Ever since January 3rd of 2022 people have been talking about the Fed and how fast they will raise interest rates to bring down inflation.
After a historic rise in interest rates, from 0.25% to 4.5% in less than a year we now wait to see what the ramifications are in the real economy and what the ramifications are on inflation itself.
With other historic rises in the nominal Federal Funds Rate, the first thing that stands out is we haven’t seen anything like what we’ve experienced in nearly 50 years.
In every instance of rate increases above 4% the following years saw a recession and although this chart does not depict a recession in 1987 and 1980 it’s because rates were still rising, once rates peaked is when you saw the recession and subsequent rate cuts as we see in 1981 and 1974.
In those preceding recessions we saw a drawdown in the stock market, but what is interesting is we had a steep drawdown in 2022 whereas in other years the stock market rallied through the tightening cycle and fell in the easing cycle.
So does that mean we’ve priced in close to enough of the hiking cycle/recession that the trend will flip and we will see a rally in the easing cycle? Maybe.
Then we have inflation.
While some of the data is skewed because we see only calendar year inflation rates, meaning the rate over the course of the calendar year, it still gives a clear picture between the winners and losers of rising and falling inflation.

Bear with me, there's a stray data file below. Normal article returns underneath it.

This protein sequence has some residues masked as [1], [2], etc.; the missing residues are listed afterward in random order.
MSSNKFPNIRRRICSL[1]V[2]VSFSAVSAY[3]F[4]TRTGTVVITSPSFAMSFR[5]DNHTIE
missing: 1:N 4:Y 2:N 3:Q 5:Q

During times of rising inflation, the average stock market return was only 6.3%, and if you sub in 2022 instead of 2021 that average is 0.04% which is pretty much what you would expect.
But in the case of falling inflation, the average return on the stock market was 13.45% and taking out the 2008 financial crisis which was not a year plagued with high inflation that average return is 19.71%.
We are likely currently living in a recession. Inflation generally peaks at or near the end of a recession. So with inflation peaking in June of 2022 that could be about the end of the recession, give or take 6 months.
The difference with today is the stock market has priced in most of a recession, so it doesn’t quite matter that we are living in a recession today, it only matters if it gets worse.
Inflation falls to 2% and the recession doesn’t get worse, the Fed is allowed to hold or reduce rates.
In this scenario, the stock market statistically should return 18-25% in 2023. That is what the data shows.
Inflation would fall 71%, the Fed Funds Rate would increase minimally or fall slightly.
Inflation falls to 4.5% and the recession doesn’t get worse, the Fed continues hikes to 5.25% and holds until the end of the year.
In this scenario, the stock market could return between 10-20% mostly on the fact that the recession doesn’t get worse.
Inflation doesn’t fall much from here and the recession gets worse, then the Fed has to push us into a deeper recession because inflation is still high.
This is a very unlikely scenario, but in this scenario, the stock market could see another 20-30% drawdown.
I believe the most likely scenario is scenario two. Inflation doesn’t really seem like it is going to be back at 2% anytime soon, 4.5% is a general consensus. The recession doesn’t show signs, as of right now, of getting worse. The Fed is fairly unlikely to lower rates in 2023, though that is what the better end of the range predicts.